Rome for 4 nights and Sorrento for 3 nights looks good, but it might be more enjoyable to switch them, as you suggest. Again, the thing about Rome is that it’s large and filled with top sights, but it’s also kind of chaotic. For example, just crossing the street is stressful because there are no proper crosswalks in some of the busiest tourist areas. Also, the top sights will be packed, and that gets a bit old after a few days. You can see the top sights including the Coliseum, Trevi Fountain, Spanish Steps, and Pantheon in one day, and the Vatican Museum in another day. In both cases you’ll still have late afternoon and evening to stroll through the public squares and have dinner and such.

      Then when you get to Sorrento it’s just much more pleasant and there are also top sights nearby including Pompeii, Naples, Amalfi Coast, and Capri. You could go either way, depending on which place sounds like it would suit you better. Have a wonderful trip. -Roger

  6. lean sing says:

    Thank you Roger for such a detailed reply!

    My tentative plan is:
    Day 1 – Arrive Venice
    Day 2- Leave for Florence
    Day 3,4,5 – Florence
    Day 6 – Leave for Rome
    Day 7,8,9 – Rome
    Day 10 – Leave for Sorrento
    Day 11,12,13 – Sorrento
    Day 14 – Fly to Siciliy
    Day 15,16,17 – Sicily
    Day 18 – Fly back to Singapoer

    My questions are:
    1.) Would it be too rush in venice?
    2.) Any places i should cut down?
    3.) Any out of the beaten track i should visit? Perhaps Lake Como – i would really love to explore “quintessential” italy rather than just the typical touristy spots. 🙂

    Thanks once again!

    1. Roger Wade says:


      You can see all of the main sights in Venice in 24 hours or even less. So it really depends on when your flight lands. I notice on your itinerary that you have a full day dedicated to leaving for each city. One nice thing about Italy is that these cities are all fairly close to each other and connected by high speed trains. In other words, you can leave Venice at noon and arrive in Florence at 2pm. With that in mind, I recommend 3 nights in each city, giving you two full sightseeing days in the middle. With that in mind you could actually move a bit faster, even if you stayed two nights in Venice.

      I don’t think you need to cut out any of this, and I do think you have time for Lake Como if you wanted. In my opinion, Lake Como may be a bit overrated. It’s a nice looking lake surrounded by mountains, and there are several traditional Italian towns near its center, but I don’t find it too special. It’s mostly a weekend getaway for wealthy people from the Milan area. I’m glad I visited it, but I find the places around Sorrento to be more interesting.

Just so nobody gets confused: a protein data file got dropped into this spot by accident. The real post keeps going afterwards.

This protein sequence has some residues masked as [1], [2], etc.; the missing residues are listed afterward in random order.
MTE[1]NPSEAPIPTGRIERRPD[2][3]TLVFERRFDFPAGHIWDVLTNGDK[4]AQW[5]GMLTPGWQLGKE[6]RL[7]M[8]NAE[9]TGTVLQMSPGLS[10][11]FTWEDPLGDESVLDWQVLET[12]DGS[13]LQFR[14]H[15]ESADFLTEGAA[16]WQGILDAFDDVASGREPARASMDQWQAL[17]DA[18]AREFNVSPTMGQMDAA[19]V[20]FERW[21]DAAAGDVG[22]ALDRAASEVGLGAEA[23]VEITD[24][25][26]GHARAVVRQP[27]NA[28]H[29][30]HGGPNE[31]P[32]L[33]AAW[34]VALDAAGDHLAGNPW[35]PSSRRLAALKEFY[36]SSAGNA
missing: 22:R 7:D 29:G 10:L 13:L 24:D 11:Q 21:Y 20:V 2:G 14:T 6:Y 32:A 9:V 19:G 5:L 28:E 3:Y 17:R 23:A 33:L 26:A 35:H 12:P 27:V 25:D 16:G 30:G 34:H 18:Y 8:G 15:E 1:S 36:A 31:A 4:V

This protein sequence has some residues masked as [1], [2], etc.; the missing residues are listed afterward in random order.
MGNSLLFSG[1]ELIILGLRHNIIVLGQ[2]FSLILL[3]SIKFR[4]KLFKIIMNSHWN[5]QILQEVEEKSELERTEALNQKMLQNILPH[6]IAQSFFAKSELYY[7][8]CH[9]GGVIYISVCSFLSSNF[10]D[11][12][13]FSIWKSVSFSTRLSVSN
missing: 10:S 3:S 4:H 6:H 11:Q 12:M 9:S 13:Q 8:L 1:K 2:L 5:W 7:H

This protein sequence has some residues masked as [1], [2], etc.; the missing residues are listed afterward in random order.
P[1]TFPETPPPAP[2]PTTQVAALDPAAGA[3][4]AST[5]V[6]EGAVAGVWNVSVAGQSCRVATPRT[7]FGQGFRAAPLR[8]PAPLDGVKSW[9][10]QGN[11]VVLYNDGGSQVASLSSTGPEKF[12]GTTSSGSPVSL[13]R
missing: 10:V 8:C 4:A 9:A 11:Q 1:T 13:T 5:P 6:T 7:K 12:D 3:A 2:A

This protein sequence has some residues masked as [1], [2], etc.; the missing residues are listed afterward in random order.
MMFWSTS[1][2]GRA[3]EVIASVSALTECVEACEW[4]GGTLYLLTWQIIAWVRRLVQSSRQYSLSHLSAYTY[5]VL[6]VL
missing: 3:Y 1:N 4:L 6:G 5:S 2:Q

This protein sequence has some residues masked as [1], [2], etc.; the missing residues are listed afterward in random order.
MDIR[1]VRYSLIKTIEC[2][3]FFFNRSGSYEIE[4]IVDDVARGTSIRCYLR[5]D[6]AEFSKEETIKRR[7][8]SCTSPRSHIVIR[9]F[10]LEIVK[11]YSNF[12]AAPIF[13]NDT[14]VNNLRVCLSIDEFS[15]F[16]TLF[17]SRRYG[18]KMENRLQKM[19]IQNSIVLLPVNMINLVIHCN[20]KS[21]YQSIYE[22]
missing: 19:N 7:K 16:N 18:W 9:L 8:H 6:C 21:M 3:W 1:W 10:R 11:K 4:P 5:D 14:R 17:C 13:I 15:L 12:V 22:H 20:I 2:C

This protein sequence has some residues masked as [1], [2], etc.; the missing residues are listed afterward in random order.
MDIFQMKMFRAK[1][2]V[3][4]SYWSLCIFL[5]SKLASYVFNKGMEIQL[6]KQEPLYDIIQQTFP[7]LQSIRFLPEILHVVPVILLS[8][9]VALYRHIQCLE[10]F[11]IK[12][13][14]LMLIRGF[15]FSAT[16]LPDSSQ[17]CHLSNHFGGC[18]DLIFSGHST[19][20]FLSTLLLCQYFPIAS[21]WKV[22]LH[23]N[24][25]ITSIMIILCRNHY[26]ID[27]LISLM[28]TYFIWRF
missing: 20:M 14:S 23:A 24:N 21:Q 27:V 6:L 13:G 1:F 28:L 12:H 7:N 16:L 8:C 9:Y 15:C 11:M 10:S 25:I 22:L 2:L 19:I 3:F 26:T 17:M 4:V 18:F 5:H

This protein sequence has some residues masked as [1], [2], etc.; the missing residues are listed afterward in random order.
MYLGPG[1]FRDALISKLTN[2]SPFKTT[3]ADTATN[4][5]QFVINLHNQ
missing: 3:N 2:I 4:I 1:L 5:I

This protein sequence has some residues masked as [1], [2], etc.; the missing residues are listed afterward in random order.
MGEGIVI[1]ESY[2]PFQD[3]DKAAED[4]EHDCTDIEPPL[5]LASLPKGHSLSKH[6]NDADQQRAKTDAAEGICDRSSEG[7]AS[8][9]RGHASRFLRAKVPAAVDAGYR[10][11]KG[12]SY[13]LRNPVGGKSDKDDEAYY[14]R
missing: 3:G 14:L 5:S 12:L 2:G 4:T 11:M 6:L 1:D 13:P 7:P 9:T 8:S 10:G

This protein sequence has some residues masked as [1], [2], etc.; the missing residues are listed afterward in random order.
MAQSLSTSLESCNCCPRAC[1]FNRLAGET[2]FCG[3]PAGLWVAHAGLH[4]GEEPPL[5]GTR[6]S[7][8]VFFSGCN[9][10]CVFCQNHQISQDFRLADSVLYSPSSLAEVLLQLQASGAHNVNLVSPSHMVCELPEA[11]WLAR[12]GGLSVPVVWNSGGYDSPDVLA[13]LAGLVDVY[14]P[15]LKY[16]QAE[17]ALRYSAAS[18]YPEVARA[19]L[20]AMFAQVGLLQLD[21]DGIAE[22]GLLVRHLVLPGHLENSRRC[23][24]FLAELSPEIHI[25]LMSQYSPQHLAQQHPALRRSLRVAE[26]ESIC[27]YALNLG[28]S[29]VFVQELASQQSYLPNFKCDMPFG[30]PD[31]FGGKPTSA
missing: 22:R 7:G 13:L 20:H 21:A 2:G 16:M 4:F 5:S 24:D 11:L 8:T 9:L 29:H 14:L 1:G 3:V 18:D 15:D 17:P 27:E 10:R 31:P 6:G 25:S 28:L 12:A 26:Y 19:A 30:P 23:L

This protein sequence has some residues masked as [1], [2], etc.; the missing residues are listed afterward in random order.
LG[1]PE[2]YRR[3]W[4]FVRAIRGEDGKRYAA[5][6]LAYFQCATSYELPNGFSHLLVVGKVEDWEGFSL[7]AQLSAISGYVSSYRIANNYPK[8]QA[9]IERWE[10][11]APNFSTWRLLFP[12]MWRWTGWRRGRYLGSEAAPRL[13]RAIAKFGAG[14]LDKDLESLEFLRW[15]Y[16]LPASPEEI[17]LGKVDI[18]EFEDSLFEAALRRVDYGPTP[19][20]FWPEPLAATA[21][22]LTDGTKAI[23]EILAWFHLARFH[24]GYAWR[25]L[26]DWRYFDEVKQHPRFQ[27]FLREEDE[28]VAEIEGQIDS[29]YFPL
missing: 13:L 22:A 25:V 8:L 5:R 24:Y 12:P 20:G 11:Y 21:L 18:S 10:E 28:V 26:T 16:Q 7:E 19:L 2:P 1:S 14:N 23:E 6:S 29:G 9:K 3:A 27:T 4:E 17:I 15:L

Speaking of that, there is so much to do in the Sorrento area that you could stay there 5 days and still wish you had more. Naples is a great day trip, and Pompeii is a good half-day trip. There is also the Amalfi Coast and the island of Capri nearby. Sorrento itself is really nice, and it’s not overly touristy like Venice or parts of Florence or Rome. Let me know if you have any other questions. -Roger

  7. lean sing says:

    Dear Roger,

    I must say not only is your website a great treasure trove of information but i am mighty impress with you answering every single question posted! The suggestions you have made are tailored to every request and i am not sure how you do it but you are amazing! I know you have received many thanks for the website and for your feedback but let me thank you once again for this amazing website and for you too. I actually feel bad that i am going to ask you questions which you must have answered a gazillion times throughout the various questions and answers found on this thread – but i hope i do not come across shameless by asking questions too!

    I am planning to my first ever trip to europe..and i have 2-2.5 weeks for it. Initially i was contemplating doing london/France/Italy…then i narrowed it down to France/Italy…then i think i am settled on Italy itself.

    There are four main things i am keen to explore/try in italy:
    1.) Historical Sites
    2.) Amazing Culture
    3.) The amazing food
    4.) Hopefully Juventus or AC Milan Football Stadium

    I would love to do the Big 3 (Rome/Florence/Venice) and do Naples/Amalfi coast/Pompeii/Sorrento and Siciliy

    Based on what i am keen to explore…
    1.) My first question is how many days would u recommend in each place for a 2-2.5 Week tour.

    2.)And if there is one place you would choose for the most amazing food…which place would it be?

    3.)Oh…we (my parents and i) are thinking of going in late august and Early September. Would that be a good time to go? Or should i wait till mid september?

    4.) What would be the order of places i should visit? Aka..what should i visit first and what i should i visit last? I am flying from Singapore so that would help me plan my arrival and departure.

    Once again thank you for your enthusiastic and helpful comments.

    Lean Sing

    1. Roger Wade says:

      Lean Sing,

      Thank you for the kind words. I have been to nearly every major place in Europe and I enjoy helping people plan trips. Also, this is my full-time job and these questions help me figure out what people want to know, so I write content to reach even more people. In other words, it’s sort of like market research.